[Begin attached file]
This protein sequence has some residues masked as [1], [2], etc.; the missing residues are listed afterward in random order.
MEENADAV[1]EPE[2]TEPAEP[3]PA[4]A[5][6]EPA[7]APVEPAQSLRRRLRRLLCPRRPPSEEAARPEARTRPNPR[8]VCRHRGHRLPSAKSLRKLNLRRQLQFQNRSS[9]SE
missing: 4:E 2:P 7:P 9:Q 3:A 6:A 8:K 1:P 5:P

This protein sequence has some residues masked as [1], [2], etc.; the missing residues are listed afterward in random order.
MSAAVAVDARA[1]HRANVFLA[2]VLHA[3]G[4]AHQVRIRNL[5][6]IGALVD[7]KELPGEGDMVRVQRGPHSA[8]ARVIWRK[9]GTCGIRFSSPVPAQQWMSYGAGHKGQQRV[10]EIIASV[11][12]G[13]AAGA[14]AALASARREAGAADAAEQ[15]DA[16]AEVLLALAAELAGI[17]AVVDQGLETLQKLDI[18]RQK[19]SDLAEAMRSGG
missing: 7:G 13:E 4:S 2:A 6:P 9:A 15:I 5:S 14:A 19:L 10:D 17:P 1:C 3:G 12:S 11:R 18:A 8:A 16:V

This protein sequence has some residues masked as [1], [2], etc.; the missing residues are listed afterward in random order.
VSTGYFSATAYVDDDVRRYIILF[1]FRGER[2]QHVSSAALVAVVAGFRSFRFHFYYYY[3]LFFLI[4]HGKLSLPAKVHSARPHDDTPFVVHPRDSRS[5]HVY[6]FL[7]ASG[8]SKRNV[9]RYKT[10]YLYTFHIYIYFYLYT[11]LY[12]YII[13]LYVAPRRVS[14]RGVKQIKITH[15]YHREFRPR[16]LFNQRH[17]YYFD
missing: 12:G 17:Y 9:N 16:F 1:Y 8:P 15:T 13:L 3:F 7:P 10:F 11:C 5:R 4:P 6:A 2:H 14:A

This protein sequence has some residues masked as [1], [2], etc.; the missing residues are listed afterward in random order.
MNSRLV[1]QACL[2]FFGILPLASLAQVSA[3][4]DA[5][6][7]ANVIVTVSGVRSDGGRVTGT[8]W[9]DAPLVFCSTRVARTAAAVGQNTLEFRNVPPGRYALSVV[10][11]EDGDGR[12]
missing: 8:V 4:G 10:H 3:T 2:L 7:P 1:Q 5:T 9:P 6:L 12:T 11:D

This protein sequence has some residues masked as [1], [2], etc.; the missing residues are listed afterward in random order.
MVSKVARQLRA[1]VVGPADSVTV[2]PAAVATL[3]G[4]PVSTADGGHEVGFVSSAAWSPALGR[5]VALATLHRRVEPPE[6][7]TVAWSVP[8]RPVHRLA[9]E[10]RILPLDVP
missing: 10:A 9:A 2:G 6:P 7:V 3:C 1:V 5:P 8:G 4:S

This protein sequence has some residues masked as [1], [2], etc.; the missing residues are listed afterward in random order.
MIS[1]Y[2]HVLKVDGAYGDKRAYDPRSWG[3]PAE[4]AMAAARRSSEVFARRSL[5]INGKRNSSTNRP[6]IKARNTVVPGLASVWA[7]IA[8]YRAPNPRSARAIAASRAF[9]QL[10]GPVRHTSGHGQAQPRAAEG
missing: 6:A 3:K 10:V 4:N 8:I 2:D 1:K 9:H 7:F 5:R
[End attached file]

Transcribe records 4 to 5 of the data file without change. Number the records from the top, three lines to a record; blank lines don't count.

This protein sequence has some residues masked as [1], [2], etc.; the missing residues are listed afterward in random order.
MNSRLV[1]QACL[2]FFGILPLASLAQVSA[3][4]DA[5][6][7]ANVIVTVSGVRSDGGRVTGT[8]W[9]DAPLVFCSTRVARTAAAVGQNTLEFRNVPPGRYALSVV[10][11]EDGDGR[12]
missing: 8:V 4:G 10:H 3:T 2:L 7:P 1:Q 5:T 9:P 6:L 12:T 11:D

This protein sequence has some residues masked as [1], [2], etc.; the missing residues are listed afterward in random order.
MVSKVARQLRA[1]VVGPADSVTV[2]PAAVATL[3]G[4]PVSTADGGHEVGFVSSAAWSPALGR[5]VALATLHRRVEPPE[6][7]TVAWSVP[8]RPVHRLA[9]E[10]RILPLDVP
missing: 10:A 9:A 2:G 6:P 7:V 3:C 1:V 5:P 8:G 4:S